“Ask the Deacon” features three Transitional Deacons who will be ordained June 3 to the priesthood in the Diocese of Providence — Deacons Brian Morris, Joseph Brice and Stephen Battey — who respond to questions about the faith from Rhode Island Catholic readers.
Marriage season is upon us, and this question comes up quite often, especially with the advent of “destination weddings.” We see it in movies all the time when a couple gets married on a beach or some other beautiful outdoor setting, and there’s the “priest” in a Roman collar celebrating the ceremony. Unfortunately, Hollywood’s ignorance creates a lot of confusion among Catholics about how the sacraments, especially marriage, are supposed to be celebrated. Marriage is a sacrament in the Church, it is not just a contract that can be broken. Although marriage certainly existed before Jesus, He, in His infinite wisdom, elevated it to the level of a sacrament so that couples could be given the graces that flow from it to grow in love of God, of each other, and love of their children.
The short answer to the question is no. When two Catholics are to be wed, they are asked by the Church to have the wedding in a Catholic Church. For Catholics, marriage is a sacrament, and sacraments are received in a church before the physical presence of Christ in the Blessed Sacrament. Think about it this way. My brother deacons and I are going to be ordained priests in less than a month. How would it look if we did our ordination on the beach with tiki torches, rather than in the cathedral? So, why do we think any less of a couple being married? In fact, the effecting minister of the sacrament of marriage is not the priest or deacon; they are simply the witness for the Church. The effecting ministers are the couples themselves. By making their marital vows in the sacred space of a Catholic Church, they are saying that they take this seriously and that they want to make this commitment in front of God and the people of His Church. Although we do believe that God is everywhere in His creation, we have set aside special places to worship Him as a community and the sacrament of marriage is a communal event. By professing their vows in a Catholic church, they are performing an act of humility, acknowledging that only through His blessing and power will their marriage be a happy one. They don’t expect God to come to them, they go to Him.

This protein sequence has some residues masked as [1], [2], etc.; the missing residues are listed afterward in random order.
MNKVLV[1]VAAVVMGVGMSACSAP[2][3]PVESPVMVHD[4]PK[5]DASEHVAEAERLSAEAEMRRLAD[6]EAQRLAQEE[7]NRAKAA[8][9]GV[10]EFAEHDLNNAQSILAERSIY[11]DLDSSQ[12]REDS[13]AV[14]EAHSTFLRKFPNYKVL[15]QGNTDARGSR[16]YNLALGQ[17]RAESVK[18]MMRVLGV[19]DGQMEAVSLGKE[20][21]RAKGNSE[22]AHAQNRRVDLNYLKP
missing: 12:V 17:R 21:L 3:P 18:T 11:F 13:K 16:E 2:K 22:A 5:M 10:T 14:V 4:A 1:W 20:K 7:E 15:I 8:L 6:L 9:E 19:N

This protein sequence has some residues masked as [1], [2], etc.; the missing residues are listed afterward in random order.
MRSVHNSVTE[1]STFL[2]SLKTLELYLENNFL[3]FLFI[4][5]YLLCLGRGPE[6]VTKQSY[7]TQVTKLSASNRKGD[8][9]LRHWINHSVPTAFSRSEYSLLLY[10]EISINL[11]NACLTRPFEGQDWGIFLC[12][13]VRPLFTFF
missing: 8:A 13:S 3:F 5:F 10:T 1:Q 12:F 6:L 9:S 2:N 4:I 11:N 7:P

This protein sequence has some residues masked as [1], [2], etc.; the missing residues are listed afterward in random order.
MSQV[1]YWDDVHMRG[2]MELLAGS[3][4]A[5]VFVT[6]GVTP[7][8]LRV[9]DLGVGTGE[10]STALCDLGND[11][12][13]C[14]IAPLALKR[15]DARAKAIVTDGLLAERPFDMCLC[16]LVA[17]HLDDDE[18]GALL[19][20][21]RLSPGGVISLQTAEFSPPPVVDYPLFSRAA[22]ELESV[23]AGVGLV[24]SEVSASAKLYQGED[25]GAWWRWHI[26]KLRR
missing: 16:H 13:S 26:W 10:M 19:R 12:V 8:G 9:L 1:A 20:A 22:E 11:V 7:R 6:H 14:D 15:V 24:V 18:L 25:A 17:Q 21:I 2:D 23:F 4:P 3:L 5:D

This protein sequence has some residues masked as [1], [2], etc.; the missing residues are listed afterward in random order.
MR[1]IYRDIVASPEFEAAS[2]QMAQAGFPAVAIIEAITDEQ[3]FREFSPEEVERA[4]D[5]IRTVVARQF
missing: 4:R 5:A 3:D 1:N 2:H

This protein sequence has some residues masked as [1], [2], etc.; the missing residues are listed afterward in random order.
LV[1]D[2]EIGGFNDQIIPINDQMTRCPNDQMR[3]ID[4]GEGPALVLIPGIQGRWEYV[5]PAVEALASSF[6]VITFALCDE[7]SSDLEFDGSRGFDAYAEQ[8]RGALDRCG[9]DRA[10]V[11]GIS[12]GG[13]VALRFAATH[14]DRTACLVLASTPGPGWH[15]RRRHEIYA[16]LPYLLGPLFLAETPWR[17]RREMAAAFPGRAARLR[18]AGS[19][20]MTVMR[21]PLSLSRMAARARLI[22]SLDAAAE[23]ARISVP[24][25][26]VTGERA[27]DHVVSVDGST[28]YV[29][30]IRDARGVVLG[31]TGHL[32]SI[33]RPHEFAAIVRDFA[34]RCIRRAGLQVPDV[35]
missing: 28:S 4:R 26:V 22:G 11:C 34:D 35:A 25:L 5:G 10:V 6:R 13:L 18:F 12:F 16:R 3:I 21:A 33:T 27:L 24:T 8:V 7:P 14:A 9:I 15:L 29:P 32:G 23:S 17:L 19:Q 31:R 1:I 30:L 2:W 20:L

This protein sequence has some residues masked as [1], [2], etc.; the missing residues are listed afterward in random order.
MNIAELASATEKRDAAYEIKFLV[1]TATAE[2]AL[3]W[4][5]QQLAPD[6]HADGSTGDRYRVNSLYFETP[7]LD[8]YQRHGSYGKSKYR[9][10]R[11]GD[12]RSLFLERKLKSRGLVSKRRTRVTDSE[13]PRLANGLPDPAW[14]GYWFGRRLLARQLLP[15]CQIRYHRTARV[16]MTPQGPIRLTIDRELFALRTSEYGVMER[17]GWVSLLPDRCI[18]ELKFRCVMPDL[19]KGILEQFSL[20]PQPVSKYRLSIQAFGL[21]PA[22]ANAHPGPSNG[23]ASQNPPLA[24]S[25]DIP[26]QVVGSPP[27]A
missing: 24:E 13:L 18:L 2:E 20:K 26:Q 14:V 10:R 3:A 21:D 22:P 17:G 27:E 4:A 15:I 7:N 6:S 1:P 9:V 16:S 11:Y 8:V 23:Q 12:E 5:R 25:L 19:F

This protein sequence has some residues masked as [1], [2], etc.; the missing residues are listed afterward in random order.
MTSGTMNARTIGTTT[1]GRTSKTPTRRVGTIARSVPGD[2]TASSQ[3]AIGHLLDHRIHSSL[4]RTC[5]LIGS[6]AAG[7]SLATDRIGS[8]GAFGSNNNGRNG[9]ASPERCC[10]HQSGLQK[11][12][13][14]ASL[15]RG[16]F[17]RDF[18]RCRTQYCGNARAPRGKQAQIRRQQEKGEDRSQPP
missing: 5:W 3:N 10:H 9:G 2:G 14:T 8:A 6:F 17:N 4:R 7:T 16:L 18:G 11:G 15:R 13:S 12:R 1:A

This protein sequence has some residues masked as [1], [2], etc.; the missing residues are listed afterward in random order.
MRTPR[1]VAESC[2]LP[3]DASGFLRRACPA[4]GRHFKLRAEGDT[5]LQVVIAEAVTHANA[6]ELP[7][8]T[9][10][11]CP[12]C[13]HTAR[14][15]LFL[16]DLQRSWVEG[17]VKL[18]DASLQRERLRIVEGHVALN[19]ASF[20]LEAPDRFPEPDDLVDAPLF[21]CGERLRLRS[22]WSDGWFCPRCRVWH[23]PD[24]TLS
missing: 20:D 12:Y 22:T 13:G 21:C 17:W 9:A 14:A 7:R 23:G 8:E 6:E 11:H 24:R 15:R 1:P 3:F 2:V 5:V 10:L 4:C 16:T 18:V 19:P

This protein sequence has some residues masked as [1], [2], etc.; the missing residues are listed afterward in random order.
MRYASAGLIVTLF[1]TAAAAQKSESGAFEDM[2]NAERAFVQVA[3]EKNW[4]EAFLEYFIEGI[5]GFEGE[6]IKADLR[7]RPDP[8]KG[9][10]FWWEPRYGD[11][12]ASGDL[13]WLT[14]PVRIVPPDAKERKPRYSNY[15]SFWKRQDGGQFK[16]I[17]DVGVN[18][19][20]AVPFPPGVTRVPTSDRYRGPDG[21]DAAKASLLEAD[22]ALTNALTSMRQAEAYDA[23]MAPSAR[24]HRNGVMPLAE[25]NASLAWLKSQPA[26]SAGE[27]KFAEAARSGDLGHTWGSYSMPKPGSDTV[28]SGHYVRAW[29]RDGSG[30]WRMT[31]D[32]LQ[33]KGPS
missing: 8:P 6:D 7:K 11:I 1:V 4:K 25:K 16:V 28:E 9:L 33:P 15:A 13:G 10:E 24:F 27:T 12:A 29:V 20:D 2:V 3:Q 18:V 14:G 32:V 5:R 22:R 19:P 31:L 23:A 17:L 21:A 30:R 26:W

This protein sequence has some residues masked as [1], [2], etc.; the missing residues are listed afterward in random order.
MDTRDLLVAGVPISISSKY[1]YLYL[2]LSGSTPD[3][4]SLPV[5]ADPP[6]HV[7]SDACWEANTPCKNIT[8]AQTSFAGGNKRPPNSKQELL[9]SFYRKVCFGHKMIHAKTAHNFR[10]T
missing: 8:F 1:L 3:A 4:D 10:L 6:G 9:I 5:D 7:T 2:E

There are provisions for the bishop to make certain pastoral exceptions to this though. No Catholic has any right to be married anywhere but in a Catholic church in front of a Catholic priest or deacon and two ministers. In the case of two Catholics, an exception might be given in some kind of rare emergency situation. For example, getting married in a hospital or the home of a homebound person. For a Catholic marrying a non-baptized person, the bishop can grant a dispensation to be married before a Catholic priest or deacon in a neutral site (such as a reception hall or restaurant). For example, a Jewish person and his family might not feel comfortable in a Catholic Church for whatever reason. The important thing is that the couple works with their priest to obtain the proper dispensations from the diocesan bishop so that the marriage is valid in the Church. Even in these special situations, the Church offers its full preparation to the couple as they approach Holy Matrimony. For that reason, the usual pastoral assistance of a parish priest and formal marriage preparation (i.e. Pre-Cana) remain essential.
Have a question? Ask the Deacon! Readers may submit questions for the deacons to consider by sending them to Editor@thericatholic.com.